±β

i

Its divergence gives an extra force per unit volume. Inspection of this term

shows that it represents the thermal kinetic energy density, with an equilib-

rium average determined by equipartition:

Πexc (r) = n(r)kB T (r)δ±β . (9.52)

±β

This term is indeed the missing term if we compare Πexc to the pressure

computed from virial and kinetic energy in statistical mechanics (Chapter

17, (17.127) on page 485). It has no in¬‚uence on the force unless there is a

9.4 Conclusion 295

gradient of number density or a gradient of temperature. In addition to the

average contribution, Πexc has a ¬‚uctuating component that adds noise to

the pressure and to the force.

9.4 Conclusion

As we have seen, coarse graining of a Hamiltonian ¬‚uid by spatial averaging

with a weight function, yields the conservation laws, if the macroscopic

quantities are properly de¬ned. However, the equation of motion has an

extra term that can be written as the divergence of an extra pressure term

(9.52). It is related to the local thermal kinetic energy and equals the kinetic

term required to describe pressure in statistical mechanics. With this term

included, and including the local stress tensor derived from the virial of the

local force (9.42), the pressure is a property of the system, determined by

the density of particles and by the interactions between the particles. This

is a manifestation of the local EOS. In ¬‚uid dynamics, where the description

in terms of interacting particles is lost, the EOS is an additional “property”

of the system that enables the determination of local pressure based on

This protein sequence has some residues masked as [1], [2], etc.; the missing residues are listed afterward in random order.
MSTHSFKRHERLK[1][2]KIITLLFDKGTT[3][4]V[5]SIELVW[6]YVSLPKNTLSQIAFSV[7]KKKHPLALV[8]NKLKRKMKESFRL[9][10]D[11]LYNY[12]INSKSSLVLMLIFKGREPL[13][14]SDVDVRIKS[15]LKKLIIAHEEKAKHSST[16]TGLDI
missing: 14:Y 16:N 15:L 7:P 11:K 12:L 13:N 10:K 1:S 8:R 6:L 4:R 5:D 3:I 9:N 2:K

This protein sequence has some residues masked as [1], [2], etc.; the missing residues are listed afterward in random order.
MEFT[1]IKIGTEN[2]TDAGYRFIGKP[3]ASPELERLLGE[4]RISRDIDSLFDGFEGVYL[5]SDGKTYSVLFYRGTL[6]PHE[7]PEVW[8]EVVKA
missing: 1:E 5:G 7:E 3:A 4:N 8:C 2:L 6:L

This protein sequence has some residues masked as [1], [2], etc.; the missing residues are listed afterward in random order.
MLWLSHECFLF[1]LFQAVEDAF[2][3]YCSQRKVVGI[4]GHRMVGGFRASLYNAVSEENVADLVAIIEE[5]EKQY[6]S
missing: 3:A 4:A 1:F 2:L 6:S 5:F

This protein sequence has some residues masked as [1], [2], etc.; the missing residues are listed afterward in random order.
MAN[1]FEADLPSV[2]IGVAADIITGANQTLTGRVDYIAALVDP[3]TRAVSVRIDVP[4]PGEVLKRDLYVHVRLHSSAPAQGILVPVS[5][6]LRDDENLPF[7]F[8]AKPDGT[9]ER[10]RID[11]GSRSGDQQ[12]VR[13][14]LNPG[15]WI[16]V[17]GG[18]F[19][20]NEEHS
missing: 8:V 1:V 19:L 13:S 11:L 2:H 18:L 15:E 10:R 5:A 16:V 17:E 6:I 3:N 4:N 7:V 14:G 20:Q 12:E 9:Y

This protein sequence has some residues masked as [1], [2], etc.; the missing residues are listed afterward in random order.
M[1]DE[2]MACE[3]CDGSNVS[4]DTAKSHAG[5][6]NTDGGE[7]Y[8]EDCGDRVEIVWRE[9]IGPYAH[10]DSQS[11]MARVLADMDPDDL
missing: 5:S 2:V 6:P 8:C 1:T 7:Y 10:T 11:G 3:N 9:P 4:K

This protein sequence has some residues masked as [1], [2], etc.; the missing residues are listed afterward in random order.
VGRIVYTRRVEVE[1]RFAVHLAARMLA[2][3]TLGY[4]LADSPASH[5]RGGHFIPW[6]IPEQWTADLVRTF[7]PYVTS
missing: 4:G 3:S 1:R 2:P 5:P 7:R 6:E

density and temperature (or energy density or entropy density). Note that

local forces between particle pairs, which contribute to the local momentum

¬‚ux density and therefore to the local pressure, cancel in the coarse-grained

force density and do not play a direct role in ¬‚uid forces.

Another important di¬erence between the dynamics of a system of inter-

acting particles and a ¬‚uid continuum is that the coarse-grained dynamical

properties are averages over a ¬nite number of particles and are therefore

¬‚uctuating quantities with limited precision. This introduces “noise” and

will have an in¬‚uence on chaotic features of ¬‚uid dynamics, as turbulence,

but only when the length scale of such features approach molecular size

ranges. For macroscopic length scales the averaging can be done over such a

large number of particles that the ¬‚uctuations become negligible. In the in-

termediate range, where details on an atomic scale are not needed but ¬‚uctu-

ations are not negligible, the term mesoscopic dynamics is used. Mesoscopic

dynamics can be realized either with particles (as Langevin or Brownian dy-

namics with superatomic system description) or with continuum equations,

for example on a grid.

Exercises

9.1 Derive (9.15) from (9.12).

296 Coarse graining from particles to ¬‚uid dynamics

9.2 Derive the second line of (9.50) from the ¬rst line. Note that also

the ¬‚uid velocity is a function of spatial coordinates.

10

Mesoscopic continuum dynamics

10.1 Introduction

The term “mesoscopic” is used for any method that treats nanoscale sys-

tem details (say, 10 to 1000 nm) but averages over atomic details. Systems

treated by mesoscopic methods are typically mixtures (e.g., of polymers